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Health & Wellness

Back to school in a pandemic can be 'perfect storm of infection' for pregnant women

A young girl and her pregnant mother
U.S. Centers for Disease Control and Prevention
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Kids will bring home more than homework when school starts again. They'll also bring home germs — and this year that could mean COVID-19 and its deadly Delta variant. And if Mom is pregnant and tests positive for the virus, she's at significantly higher risk for serious complications and death.

"We think of pregnancy as a happy time, but it's not happy if you get COVID-19," said Berga, who is president of UBMD Obstetrics and Gynecology, chair of the University at Buffalo's OB/GYN Department and medical director of OB/GYN and Women’s Health Program Development at Kaleida Health.

Berga spoke during two physician panels this week discussing what has been learned over the last 18 months about the virus and pregnancy.

She said the pandemic can be scary for pregnant women, who are already at higher risk for complicating illnesses because their immune systems are compromised from the pregnancy. It can also be scary to those wanting to conceive, because COVID can impair fertility in women and men.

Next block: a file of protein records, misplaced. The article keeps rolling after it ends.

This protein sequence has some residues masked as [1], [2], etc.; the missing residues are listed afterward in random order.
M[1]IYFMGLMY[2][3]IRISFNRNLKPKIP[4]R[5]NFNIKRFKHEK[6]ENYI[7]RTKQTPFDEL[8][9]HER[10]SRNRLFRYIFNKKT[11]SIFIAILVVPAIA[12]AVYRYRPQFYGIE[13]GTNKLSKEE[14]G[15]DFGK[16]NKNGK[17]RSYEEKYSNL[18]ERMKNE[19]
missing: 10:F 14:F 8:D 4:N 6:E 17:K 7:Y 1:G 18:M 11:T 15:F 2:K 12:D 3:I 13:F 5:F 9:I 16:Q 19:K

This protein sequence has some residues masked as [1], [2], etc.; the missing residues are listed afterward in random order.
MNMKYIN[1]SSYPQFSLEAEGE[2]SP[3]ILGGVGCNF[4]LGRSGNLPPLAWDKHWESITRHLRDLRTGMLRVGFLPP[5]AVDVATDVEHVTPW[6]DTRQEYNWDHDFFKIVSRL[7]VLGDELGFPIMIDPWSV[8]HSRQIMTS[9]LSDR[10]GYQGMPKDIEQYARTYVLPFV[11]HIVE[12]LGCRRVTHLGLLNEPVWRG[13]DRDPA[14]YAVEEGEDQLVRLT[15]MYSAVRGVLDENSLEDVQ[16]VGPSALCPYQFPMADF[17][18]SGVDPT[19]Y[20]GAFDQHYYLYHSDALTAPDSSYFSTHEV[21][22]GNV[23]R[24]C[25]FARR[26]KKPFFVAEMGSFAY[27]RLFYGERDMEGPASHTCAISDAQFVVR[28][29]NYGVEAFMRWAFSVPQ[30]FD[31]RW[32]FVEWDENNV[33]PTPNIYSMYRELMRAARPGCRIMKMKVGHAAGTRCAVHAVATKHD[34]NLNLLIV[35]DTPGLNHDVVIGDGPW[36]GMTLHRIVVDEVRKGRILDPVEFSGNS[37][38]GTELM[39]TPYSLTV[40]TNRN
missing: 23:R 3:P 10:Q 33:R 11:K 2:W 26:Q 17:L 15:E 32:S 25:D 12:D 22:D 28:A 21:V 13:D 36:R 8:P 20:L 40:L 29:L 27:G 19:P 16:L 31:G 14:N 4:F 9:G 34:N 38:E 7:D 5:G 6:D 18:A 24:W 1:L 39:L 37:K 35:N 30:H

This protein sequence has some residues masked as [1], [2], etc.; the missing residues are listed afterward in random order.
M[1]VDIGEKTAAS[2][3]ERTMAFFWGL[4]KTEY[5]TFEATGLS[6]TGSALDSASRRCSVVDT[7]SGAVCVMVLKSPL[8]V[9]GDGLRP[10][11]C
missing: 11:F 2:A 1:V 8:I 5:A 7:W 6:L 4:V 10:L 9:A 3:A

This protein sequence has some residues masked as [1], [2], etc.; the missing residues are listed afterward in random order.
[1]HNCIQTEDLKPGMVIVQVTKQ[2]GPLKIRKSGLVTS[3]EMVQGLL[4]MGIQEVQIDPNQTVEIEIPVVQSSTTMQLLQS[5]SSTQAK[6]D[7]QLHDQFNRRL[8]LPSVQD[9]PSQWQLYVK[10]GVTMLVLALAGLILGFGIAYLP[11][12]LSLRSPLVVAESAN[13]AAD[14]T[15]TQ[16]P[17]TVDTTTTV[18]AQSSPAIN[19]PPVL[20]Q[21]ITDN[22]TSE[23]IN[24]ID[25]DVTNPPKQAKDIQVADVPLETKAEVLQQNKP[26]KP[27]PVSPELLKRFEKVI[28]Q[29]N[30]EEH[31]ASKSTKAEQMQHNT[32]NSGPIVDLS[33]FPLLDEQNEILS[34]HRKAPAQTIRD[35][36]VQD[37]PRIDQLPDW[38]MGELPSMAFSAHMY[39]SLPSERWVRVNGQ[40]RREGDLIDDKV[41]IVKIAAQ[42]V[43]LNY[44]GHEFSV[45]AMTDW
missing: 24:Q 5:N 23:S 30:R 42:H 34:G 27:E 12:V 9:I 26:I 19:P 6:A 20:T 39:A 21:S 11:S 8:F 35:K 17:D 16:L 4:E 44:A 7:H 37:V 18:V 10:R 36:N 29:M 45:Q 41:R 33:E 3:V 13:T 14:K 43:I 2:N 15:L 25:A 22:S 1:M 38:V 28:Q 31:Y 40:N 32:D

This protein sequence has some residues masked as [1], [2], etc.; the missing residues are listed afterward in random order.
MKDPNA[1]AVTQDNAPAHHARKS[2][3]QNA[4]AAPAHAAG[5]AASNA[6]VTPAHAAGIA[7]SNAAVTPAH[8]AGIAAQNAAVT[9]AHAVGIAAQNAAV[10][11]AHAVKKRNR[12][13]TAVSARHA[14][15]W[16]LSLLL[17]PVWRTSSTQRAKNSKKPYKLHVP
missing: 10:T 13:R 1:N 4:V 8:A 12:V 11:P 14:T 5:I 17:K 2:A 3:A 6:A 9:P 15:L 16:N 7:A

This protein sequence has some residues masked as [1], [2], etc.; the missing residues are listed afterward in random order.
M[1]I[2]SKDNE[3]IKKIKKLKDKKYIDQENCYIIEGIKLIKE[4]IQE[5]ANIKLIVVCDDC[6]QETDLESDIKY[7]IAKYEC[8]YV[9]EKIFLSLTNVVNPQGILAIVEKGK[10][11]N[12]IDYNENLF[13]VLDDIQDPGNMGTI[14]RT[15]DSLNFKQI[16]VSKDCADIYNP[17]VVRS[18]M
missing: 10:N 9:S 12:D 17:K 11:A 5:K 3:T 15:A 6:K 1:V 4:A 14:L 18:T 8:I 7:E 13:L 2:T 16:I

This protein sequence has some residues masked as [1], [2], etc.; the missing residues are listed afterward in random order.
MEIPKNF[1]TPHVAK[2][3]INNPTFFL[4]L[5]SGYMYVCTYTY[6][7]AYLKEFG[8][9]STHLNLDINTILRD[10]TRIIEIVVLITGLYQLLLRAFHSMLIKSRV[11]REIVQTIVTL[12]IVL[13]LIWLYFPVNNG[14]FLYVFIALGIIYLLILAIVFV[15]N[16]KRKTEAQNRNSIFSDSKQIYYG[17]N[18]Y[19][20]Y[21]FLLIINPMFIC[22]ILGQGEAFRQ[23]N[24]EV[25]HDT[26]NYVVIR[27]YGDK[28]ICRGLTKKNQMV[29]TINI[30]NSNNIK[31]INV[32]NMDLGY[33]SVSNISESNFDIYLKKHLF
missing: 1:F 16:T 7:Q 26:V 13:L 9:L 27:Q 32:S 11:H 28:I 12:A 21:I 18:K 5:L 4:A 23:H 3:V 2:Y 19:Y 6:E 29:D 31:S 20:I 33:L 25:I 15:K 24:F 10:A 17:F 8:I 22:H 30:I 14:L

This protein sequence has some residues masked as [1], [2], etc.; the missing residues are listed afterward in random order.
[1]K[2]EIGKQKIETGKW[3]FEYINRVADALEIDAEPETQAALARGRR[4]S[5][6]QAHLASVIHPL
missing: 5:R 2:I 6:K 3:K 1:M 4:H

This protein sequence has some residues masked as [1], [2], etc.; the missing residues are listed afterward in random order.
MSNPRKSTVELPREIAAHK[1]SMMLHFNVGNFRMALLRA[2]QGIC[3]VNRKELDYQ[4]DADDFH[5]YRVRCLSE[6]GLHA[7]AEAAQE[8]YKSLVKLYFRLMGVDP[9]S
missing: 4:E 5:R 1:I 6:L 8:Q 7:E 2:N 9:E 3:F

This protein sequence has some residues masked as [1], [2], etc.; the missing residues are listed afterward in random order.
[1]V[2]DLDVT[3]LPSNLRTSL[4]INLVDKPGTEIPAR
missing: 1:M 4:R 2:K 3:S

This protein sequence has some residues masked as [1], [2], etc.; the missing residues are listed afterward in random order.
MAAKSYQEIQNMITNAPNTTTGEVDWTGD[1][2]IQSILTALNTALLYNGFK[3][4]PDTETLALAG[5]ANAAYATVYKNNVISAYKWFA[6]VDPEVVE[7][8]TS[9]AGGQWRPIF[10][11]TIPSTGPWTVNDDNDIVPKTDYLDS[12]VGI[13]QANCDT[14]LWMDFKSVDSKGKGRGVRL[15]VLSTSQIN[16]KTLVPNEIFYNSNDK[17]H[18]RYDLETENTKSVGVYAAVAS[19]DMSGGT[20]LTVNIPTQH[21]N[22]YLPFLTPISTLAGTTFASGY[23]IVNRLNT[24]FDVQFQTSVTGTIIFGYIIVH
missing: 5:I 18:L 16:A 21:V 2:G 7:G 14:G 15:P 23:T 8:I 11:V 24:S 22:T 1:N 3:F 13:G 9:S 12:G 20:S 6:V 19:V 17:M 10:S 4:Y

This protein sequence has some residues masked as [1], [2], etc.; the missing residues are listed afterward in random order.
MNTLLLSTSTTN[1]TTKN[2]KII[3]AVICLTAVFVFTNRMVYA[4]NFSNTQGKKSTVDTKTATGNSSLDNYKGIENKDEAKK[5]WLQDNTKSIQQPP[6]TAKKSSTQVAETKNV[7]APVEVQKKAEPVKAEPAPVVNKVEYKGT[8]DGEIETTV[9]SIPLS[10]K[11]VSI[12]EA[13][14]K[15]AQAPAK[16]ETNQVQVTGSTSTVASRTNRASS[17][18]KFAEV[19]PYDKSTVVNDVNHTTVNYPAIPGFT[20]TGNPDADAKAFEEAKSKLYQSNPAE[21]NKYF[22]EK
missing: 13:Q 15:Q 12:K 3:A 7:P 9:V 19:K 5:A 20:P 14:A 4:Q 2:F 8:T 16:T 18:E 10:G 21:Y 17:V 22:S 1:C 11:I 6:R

Last month, the Delta variant pushed up the number of COVID-19 cases to where the Centers for Disease Control and Prevention now categorizes all of Western New York as high transmission risk. This month, children who have been home with pregnant Moms are going back to school, where bacteria spread faster than rumors.

A mother on a ventilator holds her newborn child
UBMD

Add it all together and it creates what Berga called a "perfect storm for infection." She said we're learning "terrifying" risks to pregnant women who get COVID:

  • ICU admission is 5 times higher
  • Respiratory failure is 44 times higher
  • Death is 15 times higher
  • Risk of preterm birth is 22 times higher
  • 2% of pregnancies have been lost because of COVID

That was the picture before the Delta variant, which has led to more hospitalizations and is more than twice as contagious than the original virus.

"Objective data on how the Delta variant affects pregnant women is not currently available. However, anecdotally, we can see that this variant is tearing through the age group that we serve," according to Dr. Heather Link, a maternal-fetal medicine specialist at Oishei Children's Hospital and OB/GYN assistant professor at UB.

Link said the University at Arkansas in July reported 20% of their COVID patients were pregnant, while the University of Alabama announced 38 pregnant women admitted to its hospital with COVID. And like other illnesses, COVID has been transferred from mother to newborn.

"So we're seeing media reports of significant disease burden, especially in the South where vaccination rates are lower," Link said. "To prevent these tragedies, we need our pregnant individuals to be vaccinated."

Dr. Gale Burstein, wearing a black and white checkered blouse in front of her office wall of photos and artwork